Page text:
ErbB33866 EphB2582 29
EphB1 1025 DDR2143958 25
Axl 2464 FGFR1 934 23
EphA4 1544 EphB37933821
EphA1 1444 Mer 1991020
EphA5313 Tyro3 167 1017
Tyro31243 EphB4 26919 14
EphB21152 ErbB2 605 12
IGF1R322 Kit 14714 11
Abbreviations: RTK, receptor tyrosine kinase; NSCLC, non-small cell lung cancer.
Identifying high kinase activity (phosphorylation) in subsets of cell lines and patients. For patient samples, phosphopeptide sum
represents each protein’s spectral counts normalized to those for GSK3b and summed across all 150 tumors, minus the average
count for that protein over all tumors. Number of samples represents the number of tumors showing above average phosphopep-
tide count. For cell lines, phosphopeptide sum represents each protein’s spectral counts after subtraction of the average count for
that protein over all 41 cell lines; because the same number of cells was used in each experiment, normalization was omitted. Cell
lines and tissues are ranked in order of decreasing counts per sample.
1196 Cell 131, 1190–1203, December 14, 2007 ª2007 Elsevier Inc.
afterthefirst transmembraneregion,isfused N-terminalto
the transmembrane region of ROS producing a truncated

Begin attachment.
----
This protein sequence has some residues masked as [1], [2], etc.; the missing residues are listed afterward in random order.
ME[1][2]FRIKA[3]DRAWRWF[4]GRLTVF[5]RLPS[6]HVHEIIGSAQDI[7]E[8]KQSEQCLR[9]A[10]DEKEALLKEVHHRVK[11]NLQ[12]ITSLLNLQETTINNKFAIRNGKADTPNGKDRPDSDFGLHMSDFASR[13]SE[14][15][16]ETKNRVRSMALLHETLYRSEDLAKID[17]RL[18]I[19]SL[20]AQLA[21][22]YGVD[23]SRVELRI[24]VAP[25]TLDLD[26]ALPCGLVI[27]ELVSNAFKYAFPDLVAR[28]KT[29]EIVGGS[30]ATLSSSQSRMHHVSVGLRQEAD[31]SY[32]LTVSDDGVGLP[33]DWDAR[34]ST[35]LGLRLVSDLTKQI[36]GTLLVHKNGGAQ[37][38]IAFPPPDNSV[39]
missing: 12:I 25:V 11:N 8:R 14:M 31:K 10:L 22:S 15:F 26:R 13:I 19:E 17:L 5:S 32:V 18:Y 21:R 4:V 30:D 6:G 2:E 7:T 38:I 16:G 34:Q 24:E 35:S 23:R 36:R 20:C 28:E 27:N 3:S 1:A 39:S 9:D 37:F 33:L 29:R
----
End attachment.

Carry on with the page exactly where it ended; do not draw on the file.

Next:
fusion protein with two transmembrane domains. Two
forms of this fusion protein were observed in HCC78 cells
that likely represent different splicing products produced
from the same translocation event (see Figure 4E). A sec-
ond ROS fusion was identified in the c-ROS-positive
NSCLC tumor. As shown in Figure 4F c-ROS is fused to
the N-terminal half of CD74, a type II transmembrane pro-
tein with high affinity for the MIF immune cytokine (Leng
et al., 2003). The N-terminal region of CD74 is fused to
ROS at the precise site of SLC34A2-ROS fusion (see Fig-
ure 4E) curiously creating a fusion protein with two trans-
membrane domains as found in the SLC34A2 fusion.
Expression of a tagged SLC34A2-ROS fusion protein in
mammalian cells showed constitutive kinase activity that
localized to membrane fractions (see Figures S3E and
S3F). We sequenced the kinase domains of ALK and
ROS and found no mutations.
Experiments carried out using siRNAs against ALK did
not induce cell death in H2228 cells, suggesting survival